Why do the stupid ones always want to fight?
Zulima V. Farber, who resigned Tuesday, and
Gov. Jon S. Corzine. Only hours before, Ms.
Farber was intent on remaining attorney general.
Attorney General Put Up a Fight Before Relenting and Resigning
By DAVID KOCIENIEWSKI
Published: August 17, 2006
TRENTON, Aug. 16 — Even as Gov. Jon S. Corzine was minutes away from publicly calling for the resignation of Attorney General Zulima V. Farber, Ms. Farber was deciding whether to fight the effort to force her out, according to four people involved in the complex negotiations.
On Monday, a special prosecutor released a report harshly criticizing Ms. Farber for interceding with the police on behalf of her companion during a traffic stop on May 26. Ms. Farber and her allies quickly began an effort to help her save her job as the state’s chief law enforcement official. The public interest group Women Advocating for Good Government, which lists Ms. Farber as a member of the executive board, started an e-mail campaign urging the governor and legislators not to push her from office.
In discussions with members of the governor’s inner circle on Wednesday, Ms. Farber and her allies also insisted that her misjudgment was no worse than Mr. Corzine’s actions in February, when he lent $5,000 in bail money to help a former Trenton lobbyist and campaign aide, Karen Golding, who was arrested and accused of stalking the chairman of the State Democratic Party.
“Zulima felt that if her appearance as attorney general was improper, so was his interference with Karen Golding,” said one person who has known both people for years, and was familiar with the negotiations this week. “She was upset there was no special investigation into that. And she was going to take him on.”
But Mr. Corzine was not swayed by that argument or the possibility of a protracted public fight to remove her. He met with Ms. Farber at his apartment in Hoboken on Monday night and listened to her pleas that she be punished with a fine, a letter of reprimand or some other sanction that would preserve her job. But by Tuesday morning, when Mr. Corzine and Ms. Farber met in his office in the Gateway Center in Newark, the governor stopped short of directly asking for a resignation, but told her that he thought it would be best if she stepped down, according to his aides.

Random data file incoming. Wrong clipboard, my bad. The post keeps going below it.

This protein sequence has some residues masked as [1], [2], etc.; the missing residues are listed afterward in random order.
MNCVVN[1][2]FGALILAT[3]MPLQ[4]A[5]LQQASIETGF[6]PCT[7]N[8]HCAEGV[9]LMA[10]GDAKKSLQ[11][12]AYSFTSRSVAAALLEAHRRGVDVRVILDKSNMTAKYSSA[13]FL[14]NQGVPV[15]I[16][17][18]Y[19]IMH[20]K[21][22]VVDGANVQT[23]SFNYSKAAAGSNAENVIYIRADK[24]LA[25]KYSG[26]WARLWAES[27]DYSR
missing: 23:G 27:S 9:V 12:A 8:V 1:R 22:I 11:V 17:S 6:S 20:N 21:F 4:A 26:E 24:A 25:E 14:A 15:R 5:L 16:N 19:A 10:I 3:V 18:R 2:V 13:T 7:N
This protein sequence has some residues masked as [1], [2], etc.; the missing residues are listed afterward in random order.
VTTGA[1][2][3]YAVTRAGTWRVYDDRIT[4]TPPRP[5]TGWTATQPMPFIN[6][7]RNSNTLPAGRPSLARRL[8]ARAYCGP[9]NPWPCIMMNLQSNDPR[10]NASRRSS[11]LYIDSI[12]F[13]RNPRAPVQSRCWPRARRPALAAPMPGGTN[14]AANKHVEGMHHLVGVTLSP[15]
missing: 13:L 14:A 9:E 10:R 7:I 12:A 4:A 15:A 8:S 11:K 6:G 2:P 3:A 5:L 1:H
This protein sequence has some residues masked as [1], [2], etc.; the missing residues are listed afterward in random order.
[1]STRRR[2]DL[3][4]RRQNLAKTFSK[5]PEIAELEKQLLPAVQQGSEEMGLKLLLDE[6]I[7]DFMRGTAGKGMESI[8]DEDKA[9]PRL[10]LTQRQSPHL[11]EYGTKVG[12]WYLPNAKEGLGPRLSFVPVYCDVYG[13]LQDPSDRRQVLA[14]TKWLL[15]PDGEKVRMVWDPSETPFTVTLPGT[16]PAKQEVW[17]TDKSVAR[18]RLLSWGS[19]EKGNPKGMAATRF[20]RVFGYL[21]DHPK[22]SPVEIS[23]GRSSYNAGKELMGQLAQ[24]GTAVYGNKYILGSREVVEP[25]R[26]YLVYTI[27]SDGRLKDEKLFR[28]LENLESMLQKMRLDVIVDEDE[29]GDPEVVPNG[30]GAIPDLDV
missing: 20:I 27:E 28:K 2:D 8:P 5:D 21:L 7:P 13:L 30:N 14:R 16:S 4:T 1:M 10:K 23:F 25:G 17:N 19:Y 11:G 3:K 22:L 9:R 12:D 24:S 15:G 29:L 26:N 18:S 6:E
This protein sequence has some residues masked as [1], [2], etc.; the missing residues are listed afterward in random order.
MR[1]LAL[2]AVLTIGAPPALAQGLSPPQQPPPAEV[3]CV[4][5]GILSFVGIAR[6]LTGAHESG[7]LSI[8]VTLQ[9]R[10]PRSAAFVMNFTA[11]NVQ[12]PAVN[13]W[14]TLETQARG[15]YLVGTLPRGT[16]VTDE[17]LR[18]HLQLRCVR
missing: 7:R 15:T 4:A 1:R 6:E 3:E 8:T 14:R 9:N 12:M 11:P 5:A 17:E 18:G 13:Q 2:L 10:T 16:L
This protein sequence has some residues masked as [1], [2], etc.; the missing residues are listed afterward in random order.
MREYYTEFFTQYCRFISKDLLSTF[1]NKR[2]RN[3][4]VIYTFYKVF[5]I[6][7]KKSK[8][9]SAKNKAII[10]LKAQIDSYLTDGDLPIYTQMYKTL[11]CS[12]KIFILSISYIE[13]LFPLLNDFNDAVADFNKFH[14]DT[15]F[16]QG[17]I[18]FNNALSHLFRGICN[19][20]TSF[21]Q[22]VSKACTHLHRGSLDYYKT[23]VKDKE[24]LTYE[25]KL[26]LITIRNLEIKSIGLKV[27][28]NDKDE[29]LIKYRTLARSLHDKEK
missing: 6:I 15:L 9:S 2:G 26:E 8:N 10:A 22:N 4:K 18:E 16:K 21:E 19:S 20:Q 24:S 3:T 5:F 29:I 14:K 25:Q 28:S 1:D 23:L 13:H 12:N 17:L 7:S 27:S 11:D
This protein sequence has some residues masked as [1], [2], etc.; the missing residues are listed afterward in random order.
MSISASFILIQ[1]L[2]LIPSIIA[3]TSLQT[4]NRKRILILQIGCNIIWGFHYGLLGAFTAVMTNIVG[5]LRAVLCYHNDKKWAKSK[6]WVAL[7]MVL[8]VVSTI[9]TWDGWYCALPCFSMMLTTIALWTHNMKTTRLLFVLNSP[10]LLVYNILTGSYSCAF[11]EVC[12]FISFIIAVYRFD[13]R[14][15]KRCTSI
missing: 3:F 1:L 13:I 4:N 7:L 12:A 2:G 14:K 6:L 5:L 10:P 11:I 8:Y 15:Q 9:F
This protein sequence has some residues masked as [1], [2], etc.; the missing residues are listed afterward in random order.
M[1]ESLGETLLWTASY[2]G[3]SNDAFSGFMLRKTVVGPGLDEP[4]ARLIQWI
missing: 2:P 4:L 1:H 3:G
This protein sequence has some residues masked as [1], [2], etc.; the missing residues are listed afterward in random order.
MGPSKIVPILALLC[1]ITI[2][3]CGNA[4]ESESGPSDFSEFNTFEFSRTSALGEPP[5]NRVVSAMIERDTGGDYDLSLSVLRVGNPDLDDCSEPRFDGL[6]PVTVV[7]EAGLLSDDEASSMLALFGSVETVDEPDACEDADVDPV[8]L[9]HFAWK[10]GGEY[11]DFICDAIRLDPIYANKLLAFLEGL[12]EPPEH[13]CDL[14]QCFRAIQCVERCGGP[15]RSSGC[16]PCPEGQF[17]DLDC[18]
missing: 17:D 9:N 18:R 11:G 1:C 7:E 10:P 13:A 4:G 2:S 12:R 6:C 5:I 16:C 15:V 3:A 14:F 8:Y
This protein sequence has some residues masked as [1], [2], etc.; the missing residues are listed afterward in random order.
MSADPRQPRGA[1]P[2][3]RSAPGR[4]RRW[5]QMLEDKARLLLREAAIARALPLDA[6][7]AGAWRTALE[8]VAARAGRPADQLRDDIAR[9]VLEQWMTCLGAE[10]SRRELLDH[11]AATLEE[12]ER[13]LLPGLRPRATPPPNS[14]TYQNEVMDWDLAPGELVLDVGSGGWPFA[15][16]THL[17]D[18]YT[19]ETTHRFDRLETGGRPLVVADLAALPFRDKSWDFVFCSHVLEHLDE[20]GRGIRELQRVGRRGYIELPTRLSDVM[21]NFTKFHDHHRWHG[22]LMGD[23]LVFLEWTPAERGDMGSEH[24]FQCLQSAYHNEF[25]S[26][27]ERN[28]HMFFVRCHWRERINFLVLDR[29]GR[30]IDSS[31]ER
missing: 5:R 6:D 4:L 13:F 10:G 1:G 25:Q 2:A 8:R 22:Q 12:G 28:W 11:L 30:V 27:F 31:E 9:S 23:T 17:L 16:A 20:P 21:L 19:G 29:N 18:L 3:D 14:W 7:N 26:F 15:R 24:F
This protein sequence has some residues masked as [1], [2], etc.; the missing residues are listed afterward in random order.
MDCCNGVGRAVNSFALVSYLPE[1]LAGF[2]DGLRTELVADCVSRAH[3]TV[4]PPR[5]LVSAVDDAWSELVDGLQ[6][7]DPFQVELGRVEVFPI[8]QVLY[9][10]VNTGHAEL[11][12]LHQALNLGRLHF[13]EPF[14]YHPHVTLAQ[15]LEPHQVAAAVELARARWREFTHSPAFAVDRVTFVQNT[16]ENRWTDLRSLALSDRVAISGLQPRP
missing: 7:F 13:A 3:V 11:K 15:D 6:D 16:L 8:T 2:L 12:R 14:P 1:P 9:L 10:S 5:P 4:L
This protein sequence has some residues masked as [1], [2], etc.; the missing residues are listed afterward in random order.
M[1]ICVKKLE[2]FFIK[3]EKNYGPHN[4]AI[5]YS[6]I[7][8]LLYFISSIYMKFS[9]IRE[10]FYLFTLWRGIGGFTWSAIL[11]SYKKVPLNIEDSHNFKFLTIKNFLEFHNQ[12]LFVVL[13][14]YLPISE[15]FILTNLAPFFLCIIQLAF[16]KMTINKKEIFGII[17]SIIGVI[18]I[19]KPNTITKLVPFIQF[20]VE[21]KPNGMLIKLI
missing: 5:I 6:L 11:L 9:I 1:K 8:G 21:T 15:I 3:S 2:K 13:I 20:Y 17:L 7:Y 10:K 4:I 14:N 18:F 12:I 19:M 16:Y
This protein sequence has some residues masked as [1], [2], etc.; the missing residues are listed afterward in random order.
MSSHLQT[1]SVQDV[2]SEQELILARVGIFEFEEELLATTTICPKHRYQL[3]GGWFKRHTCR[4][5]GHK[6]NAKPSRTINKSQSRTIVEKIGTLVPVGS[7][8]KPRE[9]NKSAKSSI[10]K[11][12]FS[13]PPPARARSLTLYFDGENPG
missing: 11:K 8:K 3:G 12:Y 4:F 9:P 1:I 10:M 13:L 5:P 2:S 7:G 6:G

Even then, Ms. Farber was unwilling to relent. By 3 p.m., as ranking legislators from both parties demanded that she step down, Mr. Corzine’s staff told Ms. Farber’s aides that the governor had scheduled a 4 p.m. news conference to call for her resignation. Only 15 minutes before Mr. Corzine was to step up to the lectern in his outer office at the State House on Tuesday, Ms. Farber’s advisers told the governor that she had decided to resign and asked that the announcement be pushed back to 6 p.m. so they could appear jointly.
Big difference between Golding and Farber. Regardless of her actions, Corzine chose to help a friend. It wasn't smart, but it didn't involve state government administration.
She was the attorney general, she has a list of traffic violations as long as your arm and so did her boyfriend. She then used her office to make another violation disappear. Corzine was warned about her before he hired her.
If he tried to keep her on, the local papers, as well as the NY and Philly papers would have hammered him.
posted by Steve @ 3:28:00 AM